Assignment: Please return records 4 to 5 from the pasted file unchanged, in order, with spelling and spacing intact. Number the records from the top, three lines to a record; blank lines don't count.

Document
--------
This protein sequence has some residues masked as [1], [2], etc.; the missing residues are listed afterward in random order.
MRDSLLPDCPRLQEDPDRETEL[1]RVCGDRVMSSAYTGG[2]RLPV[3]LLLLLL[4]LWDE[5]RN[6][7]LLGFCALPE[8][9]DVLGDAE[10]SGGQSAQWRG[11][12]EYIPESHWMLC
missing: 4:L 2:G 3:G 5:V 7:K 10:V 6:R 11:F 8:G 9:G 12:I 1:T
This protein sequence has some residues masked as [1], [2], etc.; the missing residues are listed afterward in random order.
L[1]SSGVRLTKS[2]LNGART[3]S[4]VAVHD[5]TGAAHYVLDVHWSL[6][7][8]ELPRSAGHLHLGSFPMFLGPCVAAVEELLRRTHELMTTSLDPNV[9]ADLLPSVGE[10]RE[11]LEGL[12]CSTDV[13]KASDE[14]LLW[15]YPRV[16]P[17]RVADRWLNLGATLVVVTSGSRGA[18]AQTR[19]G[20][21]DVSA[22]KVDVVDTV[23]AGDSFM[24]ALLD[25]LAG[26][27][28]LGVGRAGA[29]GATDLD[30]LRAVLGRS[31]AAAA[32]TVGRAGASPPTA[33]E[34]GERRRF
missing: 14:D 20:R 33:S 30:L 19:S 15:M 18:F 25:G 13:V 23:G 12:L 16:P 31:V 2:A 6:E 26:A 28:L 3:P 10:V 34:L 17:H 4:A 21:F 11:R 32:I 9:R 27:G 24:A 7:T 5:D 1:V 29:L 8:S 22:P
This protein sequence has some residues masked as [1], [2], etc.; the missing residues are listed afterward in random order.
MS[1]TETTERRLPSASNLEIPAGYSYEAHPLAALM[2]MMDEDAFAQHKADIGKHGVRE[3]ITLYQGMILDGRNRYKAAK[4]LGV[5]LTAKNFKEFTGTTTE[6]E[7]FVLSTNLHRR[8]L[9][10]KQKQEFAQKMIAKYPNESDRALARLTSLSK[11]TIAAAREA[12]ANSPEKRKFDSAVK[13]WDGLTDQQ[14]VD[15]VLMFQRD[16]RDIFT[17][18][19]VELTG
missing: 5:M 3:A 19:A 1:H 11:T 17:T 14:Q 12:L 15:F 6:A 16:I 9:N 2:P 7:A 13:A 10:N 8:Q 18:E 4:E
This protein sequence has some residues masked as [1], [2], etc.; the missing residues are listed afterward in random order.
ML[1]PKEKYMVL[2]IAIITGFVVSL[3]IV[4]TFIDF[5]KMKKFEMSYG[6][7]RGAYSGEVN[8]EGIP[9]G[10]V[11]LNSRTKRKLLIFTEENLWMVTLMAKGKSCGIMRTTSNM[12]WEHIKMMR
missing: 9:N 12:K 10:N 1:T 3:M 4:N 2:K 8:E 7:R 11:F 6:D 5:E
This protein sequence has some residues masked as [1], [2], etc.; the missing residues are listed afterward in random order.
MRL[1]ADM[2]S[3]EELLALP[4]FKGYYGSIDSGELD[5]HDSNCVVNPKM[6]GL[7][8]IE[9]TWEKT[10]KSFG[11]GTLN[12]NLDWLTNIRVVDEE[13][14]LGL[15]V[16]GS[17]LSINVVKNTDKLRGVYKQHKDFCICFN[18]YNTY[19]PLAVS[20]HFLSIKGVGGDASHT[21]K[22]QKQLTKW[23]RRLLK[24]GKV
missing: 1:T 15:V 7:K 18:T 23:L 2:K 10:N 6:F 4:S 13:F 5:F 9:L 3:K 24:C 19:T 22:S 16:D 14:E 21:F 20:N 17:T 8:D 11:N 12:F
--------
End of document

This protein sequence has some residues masked as [1], [2], etc.; the missing residues are listed afterward in random order.
ML[1]PKEKYMVL[2]IAIITGFVVSL[3]IV[4]TFIDF[5]KMKKFEMSYG[6][7]RGAYSGEVN[8]EGIP[9]G[10]V[11]LNSRTKRKLLIFTEENLWMVTLMAKGKSCGIMRTTSNM[12]WEHIKMMR
missing: 9:N 12:K 10:N 1:T 3:M 4:N 2:K 8:E 7:R 11:F 6:D 5:E
This protein sequence has some residues masked as [1], [2], etc.; the missing residues are listed afterward in random order.
MRL[1]ADM[2]S[3]EELLALP[4]FKGYYGSIDSGELD[5]HDSNCVVNPKM[6]GL[7][8]IE[9]TWEKT[10]KSFG[11]GTLN[12]NLDWLTNIRVVDEE[13][14]LGL[15]V[16]GS[17]LSINVVKNTDKLRGVYKQHKDFCICFN[18]YNTY[19]PLAVS[20]HFLSIKGVGGDASHT[21]K[22]QKQLTKW[23]RRLLK[24]GKV
missing: 1:T 15:V 7:K 18:T 23:L 2:K 10:N 6:F 4:S 13:F 5:F 9:L 3:K 24:C 19:T 22:S 16:D 14:E 21:F 20:N 17:T 8:D 11:N 12:F